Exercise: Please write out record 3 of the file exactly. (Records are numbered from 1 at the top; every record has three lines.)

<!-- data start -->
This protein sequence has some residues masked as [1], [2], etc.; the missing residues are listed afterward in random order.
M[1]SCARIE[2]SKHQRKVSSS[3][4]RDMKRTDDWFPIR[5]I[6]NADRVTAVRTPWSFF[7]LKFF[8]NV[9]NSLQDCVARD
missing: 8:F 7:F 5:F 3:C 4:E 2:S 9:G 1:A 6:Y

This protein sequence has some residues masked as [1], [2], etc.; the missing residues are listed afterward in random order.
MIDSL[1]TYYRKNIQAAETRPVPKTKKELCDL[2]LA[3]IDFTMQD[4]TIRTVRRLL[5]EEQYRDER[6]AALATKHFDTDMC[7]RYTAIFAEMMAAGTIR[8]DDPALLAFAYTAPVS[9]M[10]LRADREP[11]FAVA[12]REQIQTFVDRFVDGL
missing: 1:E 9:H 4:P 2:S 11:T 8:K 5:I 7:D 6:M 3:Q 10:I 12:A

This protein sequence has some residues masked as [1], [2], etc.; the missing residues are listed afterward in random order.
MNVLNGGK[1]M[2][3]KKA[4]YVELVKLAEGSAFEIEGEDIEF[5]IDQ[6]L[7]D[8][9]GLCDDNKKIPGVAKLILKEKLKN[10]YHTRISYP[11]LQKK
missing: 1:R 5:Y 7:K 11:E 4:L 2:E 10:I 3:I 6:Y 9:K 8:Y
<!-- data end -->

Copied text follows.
This protein sequence has some residues masked as [1], [2], etc.; the missing residues are listed afterward in random order.
MNVLNGGK[1]M[2][3]KKA[4]YVELVKLAEGSAFEIEGEDIEF[5]IDQ[6]L[7]D[8][9]GLCDDNKKIPGVAKLILKEKLKN[10]YHTRISYP[11]LQKK
missing: 1:R 5:Y 7:K 11:E 4:L 2:E 10:I 3:I 6:Y 9:K 8:Y